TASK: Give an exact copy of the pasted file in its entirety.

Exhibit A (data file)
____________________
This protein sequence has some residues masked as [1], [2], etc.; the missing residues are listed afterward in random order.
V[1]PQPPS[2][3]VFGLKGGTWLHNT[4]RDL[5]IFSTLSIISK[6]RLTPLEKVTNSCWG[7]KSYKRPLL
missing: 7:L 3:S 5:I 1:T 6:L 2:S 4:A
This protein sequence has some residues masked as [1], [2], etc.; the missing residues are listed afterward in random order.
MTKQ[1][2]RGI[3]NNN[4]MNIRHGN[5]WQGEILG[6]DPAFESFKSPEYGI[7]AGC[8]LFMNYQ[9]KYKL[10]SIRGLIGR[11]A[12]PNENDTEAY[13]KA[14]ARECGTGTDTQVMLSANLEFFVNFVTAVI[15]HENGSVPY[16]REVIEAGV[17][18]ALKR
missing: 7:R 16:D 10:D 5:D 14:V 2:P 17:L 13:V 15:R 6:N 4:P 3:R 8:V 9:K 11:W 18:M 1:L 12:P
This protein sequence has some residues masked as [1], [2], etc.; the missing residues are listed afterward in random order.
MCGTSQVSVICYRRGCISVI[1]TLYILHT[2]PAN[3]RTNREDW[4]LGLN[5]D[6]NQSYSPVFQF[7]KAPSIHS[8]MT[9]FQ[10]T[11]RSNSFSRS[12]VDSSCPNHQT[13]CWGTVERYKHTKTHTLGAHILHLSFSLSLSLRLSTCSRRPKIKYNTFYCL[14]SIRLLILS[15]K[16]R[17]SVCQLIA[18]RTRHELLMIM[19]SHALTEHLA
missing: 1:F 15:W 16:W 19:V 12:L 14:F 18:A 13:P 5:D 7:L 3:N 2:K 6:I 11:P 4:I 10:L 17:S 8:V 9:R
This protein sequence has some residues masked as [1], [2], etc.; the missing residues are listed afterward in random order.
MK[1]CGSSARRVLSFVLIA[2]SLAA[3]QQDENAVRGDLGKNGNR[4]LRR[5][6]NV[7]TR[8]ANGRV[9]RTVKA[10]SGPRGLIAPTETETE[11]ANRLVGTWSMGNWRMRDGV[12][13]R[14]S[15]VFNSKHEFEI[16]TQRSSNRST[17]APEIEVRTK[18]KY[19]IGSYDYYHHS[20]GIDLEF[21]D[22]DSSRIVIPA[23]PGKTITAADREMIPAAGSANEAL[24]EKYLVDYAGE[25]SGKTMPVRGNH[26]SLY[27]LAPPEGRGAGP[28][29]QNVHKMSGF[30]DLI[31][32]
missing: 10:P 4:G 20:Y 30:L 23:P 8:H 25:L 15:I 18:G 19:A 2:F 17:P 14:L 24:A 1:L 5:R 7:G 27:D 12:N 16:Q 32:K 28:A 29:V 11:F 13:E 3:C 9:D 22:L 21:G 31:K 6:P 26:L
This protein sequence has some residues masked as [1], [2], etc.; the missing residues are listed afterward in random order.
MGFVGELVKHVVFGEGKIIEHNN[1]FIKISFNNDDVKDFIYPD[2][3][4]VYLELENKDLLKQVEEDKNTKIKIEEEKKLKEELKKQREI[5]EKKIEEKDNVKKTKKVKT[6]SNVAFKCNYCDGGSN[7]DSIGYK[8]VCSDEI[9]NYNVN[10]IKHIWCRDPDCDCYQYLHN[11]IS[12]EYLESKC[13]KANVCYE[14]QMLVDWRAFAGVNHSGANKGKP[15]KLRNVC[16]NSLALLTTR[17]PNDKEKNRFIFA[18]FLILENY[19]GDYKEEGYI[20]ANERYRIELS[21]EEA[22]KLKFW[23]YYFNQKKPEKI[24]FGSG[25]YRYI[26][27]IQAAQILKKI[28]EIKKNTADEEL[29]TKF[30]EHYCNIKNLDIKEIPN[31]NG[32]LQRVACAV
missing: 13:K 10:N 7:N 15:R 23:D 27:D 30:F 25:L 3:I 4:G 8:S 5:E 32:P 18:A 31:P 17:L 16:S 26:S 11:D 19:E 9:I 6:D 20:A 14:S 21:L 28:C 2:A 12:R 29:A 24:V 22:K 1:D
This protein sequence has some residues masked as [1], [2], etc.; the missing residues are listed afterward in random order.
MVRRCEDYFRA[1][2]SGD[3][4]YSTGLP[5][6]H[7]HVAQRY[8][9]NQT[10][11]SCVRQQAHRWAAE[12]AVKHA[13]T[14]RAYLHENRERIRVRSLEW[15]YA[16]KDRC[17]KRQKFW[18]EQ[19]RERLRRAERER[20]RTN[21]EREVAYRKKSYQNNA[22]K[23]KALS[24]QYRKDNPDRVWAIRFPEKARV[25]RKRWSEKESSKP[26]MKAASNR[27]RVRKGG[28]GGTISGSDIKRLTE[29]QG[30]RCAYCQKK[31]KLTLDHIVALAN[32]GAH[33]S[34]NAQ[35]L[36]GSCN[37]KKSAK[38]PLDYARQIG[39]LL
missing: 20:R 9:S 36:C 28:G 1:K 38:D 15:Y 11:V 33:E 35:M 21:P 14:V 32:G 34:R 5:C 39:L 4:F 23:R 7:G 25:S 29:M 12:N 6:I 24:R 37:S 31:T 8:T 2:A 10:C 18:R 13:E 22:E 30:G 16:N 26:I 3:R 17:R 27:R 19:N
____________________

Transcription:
This protein sequence has some residues masked as [1], [2], etc.; the missing residues are listed afterward in random order.
V[1]PQPPS[2][3]VFGLKGGTWLHNT[4]RDL[5]IFSTLSIISK[6]RLTPLEKVTNSCWG[7]KSYKRPLL
missing: 7:L 3:S 5:I 1:T 6:L 2:S 4:A
This protein sequence has some residues masked as [1], [2], etc.; the missing residues are listed afterward in random order.
MTKQ[1][2]RGI[3]NNN[4]MNIRHGN[5]WQGEILG[6]DPAFESFKSPEYGI[7]AGC[8]LFMNYQ[9]KYKL[10]SIRGLIGR[11]A[12]PNENDTEAY[13]KA[14]ARECGTGTDTQVMLSANLEFFVNFVTAVI[15]HENGSVPY[16]REVIEAGV[17][18]ALKR
missing: 7:R 16:D 10:D 5:D 14:V 2:P 17:L 13:V 15:R 6:N 4:P 3:R 8:V 9:K 11:W 18:M 1:L 12:P
This protein sequence has some residues masked as [1], [2], etc.; the missing residues are listed afterward in random order.
MCGTSQVSVICYRRGCISVI[1]TLYILHT[2]PAN[3]RTNREDW[4]LGLN[5]D[6]NQSYSPVFQF[7]KAPSIHS[8]MT[9]FQ[10]T[11]RSNSFSRS[12]VDSSCPNHQT[13]CWGTVERYKHTKTHTLGAHILHLSFSLSLSLRLSTCSRRPKIKYNTFYCL[14]SIRLLILS[15]K[16]R[17]SVCQLIA[18]RTRHELLMIM[19]SHALTEHLA
missing: 1:F 15:W 16:W 19:V 12:L 14:F 18:A 13:P 5:D 7:L 3:N 2:K 6:I 11:P 4:I 10:L 17:S 8:V 9:R
This protein sequence has some residues masked as [1], [2], etc.; the missing residues are listed afterward in random order.
MK[1]CGSSARRVLSFVLIA[2]SLAA[3]QQDENAVRGDLGKNGNR[4]LRR[5][6]NV[7]TR[8]ANGRV[9]RTVKA[10]SGPRGLIAPTETETE[11]ANRLVGTWSMGNWRMRDGV[12][13]R[14]S[15]VFNSKHEFEI[16]TQRSSNRST[17]APEIEVRTK[18]KY[19]IGSYDYYHHS[20]GIDLEF[21]D[22]DSSRIVIPA[23]PGKTITAADREMIPAAGSANEAL[24]EKYLVDYAGE[25]SGKTMPVRGNH[26]SLY[27]LAPPEGRGAGP[28][29]QNVHKMSGF[30]DLI[31][32]
missing: 10:P 4:G 20:Y 30:L 23:P 8:H 25:L 15:I 18:G 19:A 2:F 17:P 14:L 24:A 1:L 5:R 7:G 27:D 12:N 16:Q 32:K 28:A 29:V 11:F 13:E 3:C 9:D 22:L 21:G 31:K 6:P 26:L
This protein sequence has some residues masked as [1], [2], etc.; the missing residues are listed afterward in random order.
MGFVGELVKHVVFGEGKIIEHNN[1]FIKISFNNDDVKDFIYPD[2][3][4]VYLELENKDLLKQVEEDKNTKIKIEEEKKLKEELKKQREI[5]EKKIEEKDNVKKTKKVKT[6]SNVAFKCNYCDGGSN[7]DSIGYK[8]VCSDEI[9]NYNVN[10]IKHIWCRDPDCDCYQYLHN[11]IS[12]EYLESKC[13]KANVCYE[14]QMLVDWRAFAGVNHSGANKGKP[15]KLRNVC[16]NSLALLTTR[17]PNDKEKNRFIFA[18]FLILENY[19]GDYKEEGYI[20]ANERYRIELS[21]EEA[22]KLKFW[23]YYFNQKKPEKI[24]FGSG[25]YRYI[26][27]IQAAQILKKI[28]EIKKNTADEEL[29]TKF[30]EHYCNIKNLDIKEIPN[31]NG[32]LQRVACAV
missing: 13:K 10:N 7:N 15:R 23:D 27:D 30:F 25:L 3:I 4:G 8:S 5:E 32:P 18:A 31:P 17:L 16:S 26:S 11:D 19:E 9:I 6:D 20:A 14:S 21:L 28:C 2:A 12:R 29:A 24:V 22:K 1:D
This protein sequence has some residues masked as [1], [2], etc.; the missing residues are listed afterward in random order.
MVRRCEDYFRA[1][2]SGD[3][4]YSTGLP[5][6]H[7]HVAQRY[8][9]NQT[10][11]SCVRQQAHRWAAE[12]AVKHA[13]T[14]RAYLHENRERIRVRSLEW[15]YA[16]KDRC[17]KRQKFW[18]EQ[19]RERLRRAERER[20]RTN[21]EREVAYRKKSYQNNA[22]K[23]KALS[24]QYRKDNPDRVWAIRFPEKARV[25]RKRWSEKESSKP[26]MKAASNR[27]RVRKGG[28]GGTISGSDIKRLTE[29]QG[30]RCAYCQKK[31]KLTLDHIVALAN[32]GAH[33]S[34]NAQ[35]L[36]GSCN[37]KKSAK[38]PLDYARQIG[39]LL
missing: 20:R 9:S 36:C 28:G 1:K 38:D 15:Y 11:V 33:E 35:M 21:P 14:V 32:G 34:R 5:C 39:L 4:F 23:R 7:G 25:S 29:M 12:N 6:I 24:R 37:S 31:T 8:T 2:A 10:C 18:R 13:E 22:E 30:G 16:N 26:I 3:R 17:R 27:R 19:N